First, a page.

Fear

I looked down at what I had written on the flash paper. It was just one word.

FEAR

A part of our winter solstice tradition is to write down something you want to release and burn it in the ceremony.

As I looked at the word I felt a wave of frustration wash over me.

I have been working on my fear for as long as I can remember.

I’ve burned it, buried it, thrown it in moving water, danced with it, yelled at it, drawn it and journaled about it.

I’ve talked about it, cried about it and bored countless friends with my tales of it. Numerous ceremonies have been constructed to overcome it.

I should be over it.

But there it was staring back at me.

FEAR

The frustration was quickly followed by a sense of compassion. Even I could recognize how much I had been through this year. A momentary pity party broke out in my head but I reeled myself back in with a shake.

Fear has a place in our emotional palette. It can motivate and inspire us.

My dear friend and mentor, Lynda Bishop of Relationship Insurance always says that if some new opportunity scares her then it is a sure sign she should follow that path.

But I was more irritated with the fact that I felt I should have had this handled by now. When do I get to move on?

That’s right…I should have handled all my fear and moved on by now!

I am somewhat impatient with my own personal growth.

Right then something shifted in my energy. The sense of struggle fell away.

I felt a love for my fear.

We’re going to have a new relationship going forward….me and fear.

My practice is to integrate fear as one of the emotions that makes me the authentic woman I want to be. I can’t force it away and I can’t let it run my life but I can acknowledge it and use it as a power for good.

 

7 replies
  1. Lynda Bishop
    Lynda Bishop says:

    I so appreciate you, Melanie.
    Fear, for me, is a form of information – it gives me a jolt to get my attention – to let me know where I need to seek a greater understanding. It seems natural to fear what we don’t understand (if we don’t understand it, then we can’t tell it is a real threat or not). Fear often times, for me, is a calling to learn, to grow, to risk failure by stretching beyond my current view. We are all works in progress!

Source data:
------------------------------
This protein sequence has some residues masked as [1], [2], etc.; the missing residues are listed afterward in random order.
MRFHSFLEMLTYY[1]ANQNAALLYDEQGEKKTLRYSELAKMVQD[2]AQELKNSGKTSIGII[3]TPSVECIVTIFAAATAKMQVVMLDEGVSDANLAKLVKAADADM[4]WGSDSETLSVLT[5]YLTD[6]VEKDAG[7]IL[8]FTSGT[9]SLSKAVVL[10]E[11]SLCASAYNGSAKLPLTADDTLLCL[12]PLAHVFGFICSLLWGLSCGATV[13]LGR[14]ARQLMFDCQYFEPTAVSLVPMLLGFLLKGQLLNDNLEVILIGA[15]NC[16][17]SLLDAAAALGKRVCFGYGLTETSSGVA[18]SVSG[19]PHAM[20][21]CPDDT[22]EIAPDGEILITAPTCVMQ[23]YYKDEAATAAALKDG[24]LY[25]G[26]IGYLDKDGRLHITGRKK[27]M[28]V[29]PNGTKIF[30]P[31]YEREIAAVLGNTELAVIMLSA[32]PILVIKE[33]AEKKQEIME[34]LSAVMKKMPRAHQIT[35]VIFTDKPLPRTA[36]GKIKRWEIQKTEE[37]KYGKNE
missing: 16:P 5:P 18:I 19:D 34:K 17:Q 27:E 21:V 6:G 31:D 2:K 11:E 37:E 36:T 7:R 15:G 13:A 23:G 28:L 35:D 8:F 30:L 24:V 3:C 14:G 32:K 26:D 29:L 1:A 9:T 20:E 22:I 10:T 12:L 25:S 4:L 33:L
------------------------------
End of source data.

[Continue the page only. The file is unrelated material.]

Reply
  2. Deb Miller
    Deb Miller says:

    Can I just say how beautiful and lovely you are? I just want to hug you and cheer you on. I never usually take the time to stop and read blogs but I find myself drawn to yours. You always write with such raw and powerful perspective.
    One of the things I talk about in my shows “fear factor for adults” is walking through fear and “the other side of fear” it’s part desensitizing and part welcoming it in, as you did.
    In all my shows I talk about fear as illusion, it’s not tangible, not “real” so I can get almost everyone to walk through what I am asking them to do, hold a tarantula on their head or eat an insect or allow snakes to slither on them, let a scorpion walk up their arm,, Etc. And I can help them by realizing it as resistance instead of fear.
    Fear sometimes seems so big, but resistance is a choice, I let it in “come on in fear”, “come in resistance” and I writhe in it, and it’s uncomfortable and I look at it, and I play with it and sometimes, if it’s a seemingly huge one, I think about how many lives I’ve been here on earth and how many more I will. Is death my ultimate fear? And I sit with it and suddenly after a few minutes, hours, days Etc, I ask “Is this going to be the death of me?” 99 percent it’s a “NO” and eventually I’m bored with it. I see that I would rather be outside playing, and I naturally let it go, doesn’t mean I won’t invite it in again, I will. But I believe in the power of “incremental distraction”. And that reminds me that fear is an illusion, just like the monsters under my bed when I was young. But, on the rare occasions; scuba diving with sharks, jumping off a cliff, (commitment and needles ) lol, and impending death, I make a choice to just know that when it’s time to go, the universe will decide that, and until then, this 50, 60, 80 year vacation I’m on isn’t over, there is fun to be had! What fun things will you do today…. What delicious dreams will you allow to come into your day?

    Reply
  3. Betsy
    Betsy says:

    Thank you for this. I too feel I should have conquered my fears by now but alas its a constant process. And you are right we should be easier on ourselves. I was brought up in a family that felt they were helpless to have a better life and they were filled with fear and negativity. I am often drawn back into that world when my financial security is shakey or my body doesn’t work with me.

    I will be learning and praying for this part of me to still exist but not run my life.

    Reply
  4. Beverly
    Beverly says:

    I read something once and wrote it down and have it hanging on my refridge. I think it came from Deepak but I cannot be sure. At any rate this is the phrase.
    Fear is only the absence of Love.
    I am reminded daily of that fact. Especially when it stares at me every time I open the refridge.

    Wishing you the best.
    Beverly

    Reply
  5. Teri
    Teri says:

    Yes Melanie, Fear can also be a friend. Fear can warn up, protect us from oncoming danger etc. I embrace fear since it is a signal that protects – if we recognize it as such.

    The problem with fear is fear itself… hence, once fear is recognized and dealt with – it has done it’s job and we can and should release it and go on with life.

    Reply

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